3. That's why I always go back to the same stores, whether it be an online store or a physical one.Regardless of what I shop, good customer service will always lead me back to the same stores.With the growth of online information it's quite easy to judge stores depending on the good or bad reviews they get. Of course this information is not always valid as I've experienced myself many times.Other aspects are location of the stores.I rarely try buying things from an online store which have many bad reviews if they are not located near me. (If they are near me I can simply go to their physical store).In most cases all their prices are a bit higher, but I'm also satisfied that I can return pronto with my purchased items if some of them should be faulty.So in essential I rather pay a bit more for good customer service than less and get bad service.Unfortunately with the growth of humans and many customers this is something that starts to be less of.From one of your experiences you mentioned fast food chains, and these are definitely some of the areas where customer service is lacking. (They basically don't need to have it).There's a saying and it's still true to some degree.”You pay for what you get”.

  4. I've never really thought about paying more for good customer service, I do however, refuse to shop at a place anymore after one instance of what I view to be terrible customer service. That's why I no longer shop at Best Buy or Future Shop, simply because no one that works there readily wants to help anyone and when you ask for assistance you would swear that you asked them to make a “Sophie's Choice”

  5. My parents bought and sold 2 homes, each time we used Chase Manhattan Bank, each time it was absolutely flawless.As for paying more for more service, I buy Lenovo laptops, the ThinkPad line, because they rarely break. When they do, they fix things so fast you barely know your part was broken.They replaced a motherboard on one of my laptops that was out of warranty by 2 weeks.Samsung also, I used to have one of their HDTVs. Standard 1 year warrenty. 13 months into the purchase, my picture turns a terrible green. I call them up, say I'm out of warranty, but would like to know how much it would cost to get my system fixed, the girl said don't worry about it and within 48 hours a truck pulled up to my house with a brand new television.Simply stunned.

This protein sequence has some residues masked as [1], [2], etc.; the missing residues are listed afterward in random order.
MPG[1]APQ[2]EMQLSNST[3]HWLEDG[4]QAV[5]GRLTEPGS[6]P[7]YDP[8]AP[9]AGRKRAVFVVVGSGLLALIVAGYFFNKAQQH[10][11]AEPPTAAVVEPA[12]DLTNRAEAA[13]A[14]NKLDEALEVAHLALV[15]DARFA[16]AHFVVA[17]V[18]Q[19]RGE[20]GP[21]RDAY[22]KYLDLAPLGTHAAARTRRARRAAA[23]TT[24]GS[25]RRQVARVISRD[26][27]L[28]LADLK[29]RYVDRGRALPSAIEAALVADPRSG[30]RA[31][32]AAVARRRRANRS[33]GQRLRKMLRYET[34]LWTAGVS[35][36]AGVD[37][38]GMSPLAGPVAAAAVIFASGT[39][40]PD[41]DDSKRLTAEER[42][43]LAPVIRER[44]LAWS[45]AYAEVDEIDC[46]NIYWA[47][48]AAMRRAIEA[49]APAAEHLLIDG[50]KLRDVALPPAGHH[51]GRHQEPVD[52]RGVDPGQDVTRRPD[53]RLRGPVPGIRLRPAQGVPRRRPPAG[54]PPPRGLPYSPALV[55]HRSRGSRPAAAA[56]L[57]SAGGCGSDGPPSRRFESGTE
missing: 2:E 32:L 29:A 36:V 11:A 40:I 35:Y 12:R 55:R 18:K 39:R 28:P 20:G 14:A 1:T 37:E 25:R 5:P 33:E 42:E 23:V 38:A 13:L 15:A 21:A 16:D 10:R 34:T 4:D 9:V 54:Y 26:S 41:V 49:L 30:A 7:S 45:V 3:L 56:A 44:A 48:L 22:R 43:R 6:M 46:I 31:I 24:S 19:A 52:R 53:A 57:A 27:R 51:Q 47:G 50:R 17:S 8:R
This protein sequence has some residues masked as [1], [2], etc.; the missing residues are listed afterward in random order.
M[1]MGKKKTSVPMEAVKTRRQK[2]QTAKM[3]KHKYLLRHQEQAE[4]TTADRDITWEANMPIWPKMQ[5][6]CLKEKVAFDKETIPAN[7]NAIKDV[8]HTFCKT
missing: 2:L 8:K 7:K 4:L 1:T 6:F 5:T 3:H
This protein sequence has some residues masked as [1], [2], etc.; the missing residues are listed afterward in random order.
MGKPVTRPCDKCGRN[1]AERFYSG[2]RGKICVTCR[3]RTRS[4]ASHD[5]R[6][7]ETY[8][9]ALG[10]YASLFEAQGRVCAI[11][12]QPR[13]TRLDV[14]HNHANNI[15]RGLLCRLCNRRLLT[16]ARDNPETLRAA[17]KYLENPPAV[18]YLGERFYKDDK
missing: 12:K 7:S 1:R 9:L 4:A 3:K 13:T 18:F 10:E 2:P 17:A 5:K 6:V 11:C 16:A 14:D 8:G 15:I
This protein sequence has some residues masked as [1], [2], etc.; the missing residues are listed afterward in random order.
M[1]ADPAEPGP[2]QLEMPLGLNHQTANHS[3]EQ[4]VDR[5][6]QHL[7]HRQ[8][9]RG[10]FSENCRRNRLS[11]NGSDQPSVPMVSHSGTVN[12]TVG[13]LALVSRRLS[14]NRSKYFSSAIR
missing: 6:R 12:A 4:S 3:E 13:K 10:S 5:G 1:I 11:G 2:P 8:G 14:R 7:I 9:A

6. That's why I always go back to the same stores, whether it be an online store or a physical one.Regardless of what I shop, good customer service will always lead me back to the same stores.With the growth of online information it's quite easy to judge stores depending on the good or bad reviews they get. Of course this information is not always valid as I've experienced myself many times.Other aspects are location of the stores.I rarely try buying things from an online store which have many bad reviews if they are not located near me. (If they are near me I can simply go to their physical store).In most cases all their prices are a bit higher, but I'm also satisfied that I can return pronto with my purchased items if some of them should be faulty.So in essential I rather pay a bit more for good customer service than less and get bad service.Unfortunately with the growth of humans and many customers this is something that starts to be less of.From one of your experiences you mentioned fast food chains, and these are definitely some of the areas where customer service is lacking. (They basically don't need to have it).There's a saying and it's still true to some degree.”You pay for what you get”.